An Orange County Superior Court judge Thursday issued an injunction blocking state parole board officials from moving up a parole hearing for a prisoner convicted of throwing a man to his death from a plane in 1982.
Orange County Superior Court Judge Martha K. Gooding shot down most of the District Attorney’s Office’s arguments against the Board of Parole Hearings from moving up the hearing for Lawrence Rayborn Cowell by more than a year, but Gooding said parole officials failed to show that delegating the authority to move up the parole hearing to staff was properly done.
Orange County prosecutors argued that nothing changed in Cowell’s case since he was last denied parole for three years in October 2016, but Gooding disagreed. The judge noted that Cowell has not been disciplined and that he has participated in rehabilitation efforts such as Alcoholics Anonymous, peer counseling and a “personal accountability” program.
Gooding also brushed aside prosecutors’ contention that parole officials failed to take into account the “views and interests of the victims in this case,” because it was shown that a letter from the victim’s family was read by the official who approved the advancement of the parole hearing.
Gooding, however, ruled that the prosecutors are likely to prevail at trial on their argument that the official who moved up the parole hearing was not properly delegated the authority to do so.
“Today’s injunction gives hope to victims and reminds them the Board of Parole Hearings is not the final authority when it comes to parole proceedings,” Orange County District Attorney Tony Rackauckas said. “There is a process in place in which victims’ rights are constitutionally preserved and protected, even in death through the support of their loved ones and today, the Parole Board was reminded of that process.”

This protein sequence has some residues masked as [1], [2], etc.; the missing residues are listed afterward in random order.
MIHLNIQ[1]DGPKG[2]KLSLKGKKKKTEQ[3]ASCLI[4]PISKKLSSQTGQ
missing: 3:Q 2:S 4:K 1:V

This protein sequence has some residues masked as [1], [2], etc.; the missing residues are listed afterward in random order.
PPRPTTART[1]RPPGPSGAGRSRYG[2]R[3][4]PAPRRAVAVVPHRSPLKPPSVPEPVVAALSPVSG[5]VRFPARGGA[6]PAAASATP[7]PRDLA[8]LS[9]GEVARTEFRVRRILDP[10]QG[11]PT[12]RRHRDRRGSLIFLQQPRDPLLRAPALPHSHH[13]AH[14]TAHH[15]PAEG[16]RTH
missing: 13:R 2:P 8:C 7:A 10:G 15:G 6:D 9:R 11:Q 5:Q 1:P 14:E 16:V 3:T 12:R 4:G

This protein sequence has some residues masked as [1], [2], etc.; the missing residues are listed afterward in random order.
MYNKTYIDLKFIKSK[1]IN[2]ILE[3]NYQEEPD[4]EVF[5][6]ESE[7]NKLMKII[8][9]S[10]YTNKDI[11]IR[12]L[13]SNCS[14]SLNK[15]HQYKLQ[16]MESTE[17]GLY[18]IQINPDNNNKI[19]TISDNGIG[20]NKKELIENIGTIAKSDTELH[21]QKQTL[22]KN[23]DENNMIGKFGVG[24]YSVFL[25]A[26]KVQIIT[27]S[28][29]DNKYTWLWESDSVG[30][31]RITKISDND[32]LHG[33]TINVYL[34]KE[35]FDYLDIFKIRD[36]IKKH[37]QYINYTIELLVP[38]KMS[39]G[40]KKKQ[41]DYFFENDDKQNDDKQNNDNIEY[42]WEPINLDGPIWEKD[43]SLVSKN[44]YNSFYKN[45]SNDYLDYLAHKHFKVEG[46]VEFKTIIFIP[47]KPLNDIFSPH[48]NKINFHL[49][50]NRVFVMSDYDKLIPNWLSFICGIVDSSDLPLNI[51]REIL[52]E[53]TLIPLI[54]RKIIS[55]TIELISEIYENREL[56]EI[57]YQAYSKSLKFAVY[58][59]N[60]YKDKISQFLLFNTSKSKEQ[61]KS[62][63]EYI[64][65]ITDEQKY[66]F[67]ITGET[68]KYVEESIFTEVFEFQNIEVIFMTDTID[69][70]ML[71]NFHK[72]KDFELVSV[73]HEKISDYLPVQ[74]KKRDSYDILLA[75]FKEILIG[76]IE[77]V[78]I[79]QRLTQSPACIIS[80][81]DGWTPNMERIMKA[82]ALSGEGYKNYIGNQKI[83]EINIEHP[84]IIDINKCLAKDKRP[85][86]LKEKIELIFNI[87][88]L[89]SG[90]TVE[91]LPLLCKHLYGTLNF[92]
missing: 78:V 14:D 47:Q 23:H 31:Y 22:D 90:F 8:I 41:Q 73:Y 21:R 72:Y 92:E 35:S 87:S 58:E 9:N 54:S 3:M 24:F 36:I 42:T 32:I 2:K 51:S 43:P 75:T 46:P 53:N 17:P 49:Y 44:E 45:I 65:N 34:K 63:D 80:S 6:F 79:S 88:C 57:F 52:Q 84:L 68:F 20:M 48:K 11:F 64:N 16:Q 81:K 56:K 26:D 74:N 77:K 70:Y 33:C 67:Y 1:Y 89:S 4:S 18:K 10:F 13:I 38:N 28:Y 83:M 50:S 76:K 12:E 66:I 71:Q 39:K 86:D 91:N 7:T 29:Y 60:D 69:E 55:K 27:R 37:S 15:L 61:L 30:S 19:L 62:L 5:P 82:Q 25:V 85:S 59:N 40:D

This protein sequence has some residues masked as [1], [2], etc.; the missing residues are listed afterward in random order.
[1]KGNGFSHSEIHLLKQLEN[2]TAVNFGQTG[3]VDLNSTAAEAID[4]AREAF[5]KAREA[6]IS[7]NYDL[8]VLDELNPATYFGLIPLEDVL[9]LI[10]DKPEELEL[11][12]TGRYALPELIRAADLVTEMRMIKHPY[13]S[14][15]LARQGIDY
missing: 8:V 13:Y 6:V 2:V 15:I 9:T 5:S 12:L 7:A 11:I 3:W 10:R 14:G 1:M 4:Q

Rackauckas and Colleen Campbell, a longtime victims’ rights advocate and former San Juan Capistrano mayor, filed the lawsuit in April. Cowell killed Campbell’s 27-year-old son.
“What happens to victims is very unfair,” Campbell said in an April news conference as she described how difficult it is to go to more frequent parole hearings.
Campbell was spurred to activism by her son’s murder and the 1988 slayings of her brother, race car legend Mickey Thompson, and his wife Trudy.
“We’re hurting anyway, and we’re trusting the justice system and the parole board to help us get through the stress, but more often than not those parole hearings are changed or canceled after you’ve driven the distance,” she said. “It needs to be changed … It’s very unfair and demeaning to a family that’s already hurting.”
Campbell, who’s in her 80s, added that with the death last fall of her husband, Gary, it is more of a hardship to get to the parole hearings that she feels compelled to attend to advocate on behalf of their son.
Cowell was sentenced to 25 years to life in prison on Jan. 26, 1990. He and co-defendant Donald P. DiMascio, who was convicted in a separate trial, conspired to kill Scott Campbell for money on April 17, 1982. Cowell rented an airplane and hired DiMascio to kill the victim, who got on the plane thinking he was completing pilot training with DiMascio as his instructor.
DiMascio beat and strangled Campbell with Cowell behind the controls of the plane. Both men smashed in Campbell’s face and hurled his body into the ocean near Catalina Island, hoping the bloodied face would draw sharks and the victim would never be found, prosecutors said.
Campbell’s worried parents called Anaheim police later in the day, and Cowell, who had Campbell’s Pantera sports car, which was being stripped for parts to be sold, was later arrested.
Cowell was out on bail awaiting trial for a drunken driving crash that killed his passenger, Robert Leon Ferguson, in July 1980, when he killed Campbell, whose body was never recovered, prosecutors said. Cowell was convicted of vehicular manslaughter for Ferguson’s death and sentenced to six months in jail in August 1982.
While out on bail in the Campbell murder, Cowell attacked his father and bit off part of his mother’s finger when she tried to break it up, prosecutors said.
After Cowell’s first conviction in Campbell’s murder was overturned on appeal, he was awaiting a new trial when he was involved in another drunken driving crash, this time on the water, on June 10, 1989, on the Colorado River.
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